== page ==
So last weekend I watched WW 84 (2020) at last — and yes, that is the title we see on-screen. There were several things I liked in it but it did not stick the landing or, indeed, most of the flight.
The opening is great. Young Diana is competing with the adult Amazons in an athletic event that combines running, combat, archery and horse-riding. When she’s unhorsed by a branch she cheats to get back in the lead, but her mother (Connie Nielsen) knows. She stops Diana crossing the finish line and tells her taking the short, easy route to get where you want to go is never the solution. It’s obviously setting up for a dilemma later … that never actually happens.
Then we get some delightful scenes in 1984, showing off period fashion, videogames, shopping malls. It’s at one of them that a gang of crooks try to steal some black-market antiquities from a jewelry store, only to be stopped by Diana in a neat little action sequence. She leaves, telling the witnesses not to mention she was here. I’m not sure why, other than to explain why Superman and Batman haven’t heard of her when she “first” appears in Dawn of Justice.
Cut to Diana, working as an archeology expert at the Smithsonian. She’s distant from her colleagues, at least the male ones, but strikes up a friendship with newbie Barbara Minerva (Kristen Wig). Yes, that Dr. Minerva, the Cheetah. A nerdy, insecure gemologist (as well as multiple other “ists” — she’s a brain) she’s able to connect with Diana when she has trouble with everyone else.
Happily they’re both assigned to investigate and identify the antiquities recovered from the jewelry store. Unhappily, one of them is a magic wishing talisman; when Diana wishes she had her old boyfriend back and Barbara wishes she could be more like Diana, they get their wishes granted. Steve (Chris Pine) returns to life and Barbara finds herself becoming increasingly strong and graceful.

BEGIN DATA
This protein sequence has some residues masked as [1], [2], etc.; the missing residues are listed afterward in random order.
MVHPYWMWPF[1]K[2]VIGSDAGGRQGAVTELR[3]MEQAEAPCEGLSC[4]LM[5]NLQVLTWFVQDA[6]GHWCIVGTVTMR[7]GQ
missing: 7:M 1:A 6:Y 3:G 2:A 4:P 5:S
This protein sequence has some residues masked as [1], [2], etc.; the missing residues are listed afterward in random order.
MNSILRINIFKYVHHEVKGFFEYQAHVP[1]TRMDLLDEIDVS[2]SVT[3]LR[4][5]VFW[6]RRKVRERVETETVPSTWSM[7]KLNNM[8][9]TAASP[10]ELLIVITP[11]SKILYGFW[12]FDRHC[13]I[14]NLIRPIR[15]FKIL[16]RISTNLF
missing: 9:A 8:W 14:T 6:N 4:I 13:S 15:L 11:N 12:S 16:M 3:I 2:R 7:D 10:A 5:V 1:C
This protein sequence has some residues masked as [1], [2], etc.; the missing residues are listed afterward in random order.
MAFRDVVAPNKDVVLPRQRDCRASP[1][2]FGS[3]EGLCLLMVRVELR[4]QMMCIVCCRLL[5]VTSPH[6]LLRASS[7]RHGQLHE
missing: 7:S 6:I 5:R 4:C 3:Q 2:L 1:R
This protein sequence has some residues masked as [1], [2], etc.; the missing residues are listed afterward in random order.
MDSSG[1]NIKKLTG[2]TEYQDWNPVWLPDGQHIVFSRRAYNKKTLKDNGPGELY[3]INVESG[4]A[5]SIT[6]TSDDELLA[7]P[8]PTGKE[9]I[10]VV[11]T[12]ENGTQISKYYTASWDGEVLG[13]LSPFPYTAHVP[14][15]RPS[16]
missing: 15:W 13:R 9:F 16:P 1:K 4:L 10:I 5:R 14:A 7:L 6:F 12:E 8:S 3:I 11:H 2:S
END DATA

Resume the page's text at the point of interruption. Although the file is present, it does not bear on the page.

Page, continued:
That could have set up a heck of a movie but then they throw in Maxwell Lord (Pedro Pascal), a wheeler-dealer come positive-thinker entrepreneur. Investor Simon Stagg has discovered Lord’s company is built on sand and intends to shut it down. When Barbara shows Lord the talisman, he pulls the “wish for more wishes” trick by wishing to become the talisman. Now he can grant the wishes of anyone he touches, in return for taking from them whatever he wants. For example, he grants a Mideastern nobleman’s wish to control all his ancestral lands and drive out all foreigners, but in return takes the potentate’s security force. When the public lashes back against the noble’s wish, he has no defense.
Before long, Lord is working his way up the chain of power, taking over media empires and political offices. Diana’s out to stop him but the talisman’s taken something from her too — she’s becoming weaker and more mortal. The only way to reverse that is to unwish Steve and ultimately to unmake all the wishes. Trouble is, Barbara’s now in love with her new self, her beauty and her feral power; she’s not willing to give it up (the price, in her case, is her human decency). When Diana tries to confront Lord, Barbara fights to save him. After she and Lord escape, she tells him being Wonder Woman’s equal isn’t enough: she wants to be better, an ultimate apex predator.